The use of medical cannabis concomitantly with immune checkpoint inhibitors in non-small cell lung cancer: A sigh of relief?

Published:December 17, 2022DOI:


      • Cannabis might alter tumour's microenvironment and, hence, reduce the immune checkpoint inhibitors efficacy.
      • We investigate this theory in murine models and real-world data.
      • We found no determinantal effect of this combination in clinic or laboratory.
      • This conclusion has a great reassuring impact on our patients having non-small cell lung cancer.



      The use of medical cannabis has rapidly increased among cancer patients worldwide. Cannabis is often administered concomitantly with cancer medications, including immune checkpoint inhibitors (ICIs). As the cannabinoid receptors are abundantly expressed and modulate immune cells, it has been hypothesised that cannabis may attenuate the activity of ICIs. We aimed to assess the effect of cannabis on ICIs' efficiency in patients having non-small cell lung cancer (NSCLC).


      The murine model of CT26 tumour-bearing mice treated with an anti-PD-1 antibody and Δ9-tetrahydrocannabinol (THC) was used to evaluate the interaction between THC and ICIs in vivo.
      Correlation between use of medical cannabis and clinical outcome was evaluated in a cohort of 201 consecutive metastatic NSCLC patients treated with monotherapy pembrolizumab as a first-line treatment.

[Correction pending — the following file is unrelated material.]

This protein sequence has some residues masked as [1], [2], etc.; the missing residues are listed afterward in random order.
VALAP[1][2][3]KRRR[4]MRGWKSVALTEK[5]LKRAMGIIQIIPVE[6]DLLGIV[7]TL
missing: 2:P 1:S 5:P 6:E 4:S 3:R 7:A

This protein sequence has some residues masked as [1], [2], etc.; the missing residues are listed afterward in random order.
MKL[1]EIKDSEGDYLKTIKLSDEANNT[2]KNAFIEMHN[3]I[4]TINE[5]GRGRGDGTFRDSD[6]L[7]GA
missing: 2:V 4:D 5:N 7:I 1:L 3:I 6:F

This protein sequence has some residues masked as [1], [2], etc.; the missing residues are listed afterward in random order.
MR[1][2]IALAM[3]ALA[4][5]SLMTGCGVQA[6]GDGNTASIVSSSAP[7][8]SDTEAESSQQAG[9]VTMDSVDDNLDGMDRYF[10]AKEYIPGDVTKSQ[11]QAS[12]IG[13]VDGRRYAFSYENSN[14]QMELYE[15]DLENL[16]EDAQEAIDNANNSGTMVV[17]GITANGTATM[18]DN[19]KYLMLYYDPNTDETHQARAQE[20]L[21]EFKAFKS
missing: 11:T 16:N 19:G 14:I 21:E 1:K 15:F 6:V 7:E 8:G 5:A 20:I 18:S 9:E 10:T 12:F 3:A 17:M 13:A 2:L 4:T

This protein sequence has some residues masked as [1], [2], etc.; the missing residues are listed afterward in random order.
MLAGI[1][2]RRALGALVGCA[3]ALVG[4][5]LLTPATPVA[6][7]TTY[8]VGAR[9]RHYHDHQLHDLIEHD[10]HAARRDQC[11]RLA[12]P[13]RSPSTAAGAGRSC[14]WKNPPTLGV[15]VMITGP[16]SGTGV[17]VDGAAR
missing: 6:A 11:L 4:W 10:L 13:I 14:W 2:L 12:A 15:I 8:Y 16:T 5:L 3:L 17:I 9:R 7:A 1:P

Median overall survival (OS) of the mice receiving a control vehicle, THC, anti-PD-1 antibody or their combination was 21, 24, 31 and 54 days, respectively (p < 0.05 for the combination treatment compared to a control vehicle), indicating that THC did not reduce the efficacy of anti-PD-1 therapy.
      Of 201 NSCLC patients treated with first-line monotherapy pembrolizumab for metastatic disease, 102 (50.7%) patients received licence for cannabis within the first month of treatment. Cannabis-treated patients were younger compared to the cannabis naïve patients (median age 68 versus 74, p = 0.003), with female predominance (62, 60.8% versus 34, 34.3%, p = 0.002) and with more prevailing brain metastasis (15.7% versus 5%, p = 0.013). Similar distribution of histology, smoking status, ECOG (Eastern Cooperative Oncology Group) and programmed death-ligand 1 expression was noted between the groups. Liver metastases were marginally significant (19.6% versus 10.1%, p = 0.058). The most common indication for cannabis was pain (71%) followed by loss of appetite (34.3%). Time to tumour progression was similar for cannabis-naive and cannabis-treated patients (6.1 versus 5.6 months, respectively, 95% confidence interval, 0.82 to 1.38, p = 0.386), while OS was numerically higher in the cannabis-naive group (54.9 versus 23.6 months) but did not reach statistical significance (95% confidence interval 0.99 to 2.51, p = 0.08). In multivariate analyses, we did not identify cannabis use as an independent predictor factor for mortality.


      Preclinical and clinical data suggest no deleterious effect of cannabis on the activity of pembrolizumab as first-line monotherapy for advanced NSCLC. The differences in OS can most likely be attributed to higher disease burden and more symptomatic disease in the cannabis-treated group. These data provide reassurance regarding the absence of a deleterious effect of cannabis in this clinical setting.


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